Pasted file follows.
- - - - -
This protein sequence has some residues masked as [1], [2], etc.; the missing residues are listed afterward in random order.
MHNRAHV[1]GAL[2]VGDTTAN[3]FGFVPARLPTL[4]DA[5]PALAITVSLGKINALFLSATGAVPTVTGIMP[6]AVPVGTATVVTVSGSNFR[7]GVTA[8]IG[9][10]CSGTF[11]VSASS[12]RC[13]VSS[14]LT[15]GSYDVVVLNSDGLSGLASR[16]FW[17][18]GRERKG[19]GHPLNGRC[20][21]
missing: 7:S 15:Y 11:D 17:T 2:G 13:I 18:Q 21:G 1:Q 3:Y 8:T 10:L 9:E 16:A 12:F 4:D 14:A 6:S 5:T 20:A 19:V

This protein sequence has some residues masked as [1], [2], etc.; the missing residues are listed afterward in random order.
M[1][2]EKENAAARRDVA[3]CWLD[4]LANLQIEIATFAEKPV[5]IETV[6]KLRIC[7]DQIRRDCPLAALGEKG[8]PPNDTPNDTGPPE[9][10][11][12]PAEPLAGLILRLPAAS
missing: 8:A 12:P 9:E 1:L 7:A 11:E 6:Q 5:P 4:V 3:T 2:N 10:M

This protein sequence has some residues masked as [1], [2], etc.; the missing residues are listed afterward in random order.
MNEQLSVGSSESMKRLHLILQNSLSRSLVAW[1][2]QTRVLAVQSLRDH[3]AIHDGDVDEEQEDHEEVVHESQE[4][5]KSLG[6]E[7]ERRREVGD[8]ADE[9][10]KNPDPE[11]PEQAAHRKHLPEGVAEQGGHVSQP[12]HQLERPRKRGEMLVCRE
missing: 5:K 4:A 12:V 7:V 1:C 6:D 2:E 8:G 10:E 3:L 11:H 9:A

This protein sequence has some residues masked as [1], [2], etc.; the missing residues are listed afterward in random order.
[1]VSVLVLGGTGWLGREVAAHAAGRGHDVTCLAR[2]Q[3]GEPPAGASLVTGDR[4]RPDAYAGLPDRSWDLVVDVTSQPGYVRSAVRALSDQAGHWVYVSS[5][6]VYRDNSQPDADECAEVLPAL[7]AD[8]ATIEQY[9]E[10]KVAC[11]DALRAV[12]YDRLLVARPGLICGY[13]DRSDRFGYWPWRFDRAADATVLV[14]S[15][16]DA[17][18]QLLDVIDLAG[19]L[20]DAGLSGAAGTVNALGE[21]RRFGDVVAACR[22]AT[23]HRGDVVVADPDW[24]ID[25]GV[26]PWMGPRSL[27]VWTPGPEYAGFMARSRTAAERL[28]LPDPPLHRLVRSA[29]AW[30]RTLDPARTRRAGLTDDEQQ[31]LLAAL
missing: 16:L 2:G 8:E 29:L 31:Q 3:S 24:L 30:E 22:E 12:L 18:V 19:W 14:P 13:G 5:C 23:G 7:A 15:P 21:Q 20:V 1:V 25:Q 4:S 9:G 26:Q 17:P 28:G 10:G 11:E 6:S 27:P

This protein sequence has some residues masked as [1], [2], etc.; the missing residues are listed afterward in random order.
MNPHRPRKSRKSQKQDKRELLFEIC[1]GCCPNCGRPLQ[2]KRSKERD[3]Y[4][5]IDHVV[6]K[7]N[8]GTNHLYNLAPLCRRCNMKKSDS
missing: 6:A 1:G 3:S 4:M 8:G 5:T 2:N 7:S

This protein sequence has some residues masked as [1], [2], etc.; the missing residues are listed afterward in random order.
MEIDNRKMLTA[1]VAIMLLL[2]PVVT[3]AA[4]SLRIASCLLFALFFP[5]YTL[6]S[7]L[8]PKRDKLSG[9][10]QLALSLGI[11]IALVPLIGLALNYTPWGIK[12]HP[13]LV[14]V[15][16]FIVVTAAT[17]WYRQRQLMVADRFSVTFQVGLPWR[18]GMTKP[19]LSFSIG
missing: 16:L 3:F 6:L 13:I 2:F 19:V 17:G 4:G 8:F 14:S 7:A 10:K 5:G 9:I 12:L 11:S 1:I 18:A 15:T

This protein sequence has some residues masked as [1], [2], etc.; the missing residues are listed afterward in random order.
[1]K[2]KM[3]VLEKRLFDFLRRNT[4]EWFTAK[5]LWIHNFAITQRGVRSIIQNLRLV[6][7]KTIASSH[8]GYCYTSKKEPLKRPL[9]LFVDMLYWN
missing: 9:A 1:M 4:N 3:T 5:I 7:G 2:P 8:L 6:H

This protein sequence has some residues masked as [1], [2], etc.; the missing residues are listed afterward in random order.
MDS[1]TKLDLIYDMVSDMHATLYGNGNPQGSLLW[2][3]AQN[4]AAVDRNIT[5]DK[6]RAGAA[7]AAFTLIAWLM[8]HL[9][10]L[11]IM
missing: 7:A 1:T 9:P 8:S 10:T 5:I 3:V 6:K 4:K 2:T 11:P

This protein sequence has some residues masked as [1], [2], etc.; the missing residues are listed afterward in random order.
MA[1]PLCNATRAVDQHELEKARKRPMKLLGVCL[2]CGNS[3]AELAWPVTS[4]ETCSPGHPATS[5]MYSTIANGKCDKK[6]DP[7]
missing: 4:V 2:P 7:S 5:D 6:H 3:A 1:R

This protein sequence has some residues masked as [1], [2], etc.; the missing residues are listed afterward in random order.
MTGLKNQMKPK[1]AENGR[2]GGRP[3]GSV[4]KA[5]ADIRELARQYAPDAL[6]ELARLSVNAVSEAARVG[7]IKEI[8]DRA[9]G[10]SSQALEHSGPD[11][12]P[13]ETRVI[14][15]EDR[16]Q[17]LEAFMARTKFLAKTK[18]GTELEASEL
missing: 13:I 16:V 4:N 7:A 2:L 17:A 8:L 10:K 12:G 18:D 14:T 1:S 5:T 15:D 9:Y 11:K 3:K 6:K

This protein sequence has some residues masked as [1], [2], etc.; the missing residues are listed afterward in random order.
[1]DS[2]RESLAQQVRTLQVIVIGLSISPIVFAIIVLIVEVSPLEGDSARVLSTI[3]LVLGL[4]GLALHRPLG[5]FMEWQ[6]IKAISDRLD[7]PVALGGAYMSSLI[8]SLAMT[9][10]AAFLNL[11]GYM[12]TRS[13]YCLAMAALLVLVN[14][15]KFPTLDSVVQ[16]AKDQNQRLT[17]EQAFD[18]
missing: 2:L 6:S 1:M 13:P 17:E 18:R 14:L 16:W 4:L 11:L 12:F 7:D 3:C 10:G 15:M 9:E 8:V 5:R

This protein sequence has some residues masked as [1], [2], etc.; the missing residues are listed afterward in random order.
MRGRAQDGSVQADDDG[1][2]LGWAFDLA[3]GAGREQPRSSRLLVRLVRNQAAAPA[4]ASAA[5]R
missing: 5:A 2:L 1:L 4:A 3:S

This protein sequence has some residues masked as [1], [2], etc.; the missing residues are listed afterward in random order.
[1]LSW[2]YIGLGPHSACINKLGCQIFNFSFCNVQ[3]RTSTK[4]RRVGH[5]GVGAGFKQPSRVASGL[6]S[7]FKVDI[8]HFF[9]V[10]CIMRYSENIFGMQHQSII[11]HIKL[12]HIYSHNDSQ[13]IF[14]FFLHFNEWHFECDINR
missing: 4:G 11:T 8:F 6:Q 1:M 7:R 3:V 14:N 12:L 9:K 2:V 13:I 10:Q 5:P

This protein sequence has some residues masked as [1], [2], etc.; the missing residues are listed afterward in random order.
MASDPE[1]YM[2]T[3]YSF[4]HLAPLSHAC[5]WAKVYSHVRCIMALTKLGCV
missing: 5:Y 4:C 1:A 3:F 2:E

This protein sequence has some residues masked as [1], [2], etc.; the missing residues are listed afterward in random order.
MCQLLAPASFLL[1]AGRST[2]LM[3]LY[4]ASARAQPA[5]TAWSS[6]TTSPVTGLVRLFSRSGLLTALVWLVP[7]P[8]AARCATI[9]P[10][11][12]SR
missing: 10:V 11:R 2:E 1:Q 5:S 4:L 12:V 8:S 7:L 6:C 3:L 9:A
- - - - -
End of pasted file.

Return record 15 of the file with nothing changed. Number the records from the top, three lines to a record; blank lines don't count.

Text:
This protein sequence has some residues masked as [1], [2], etc.; the missing residues are listed afterward in random order.
MCQLLAPASFLL[1]AGRST[2]LM[3]LY[4]ASARAQPA[5]TAWSS[6]TTSPVTGLVRLFSRSGLLTALVWLVP[7]P[8]AARCATI[9]P[10][11][12]SR
missing: 10:V 11:R 2:E 1:Q 5:S 4:L 12:V 8:S 7:L 6:C 3:L 9:A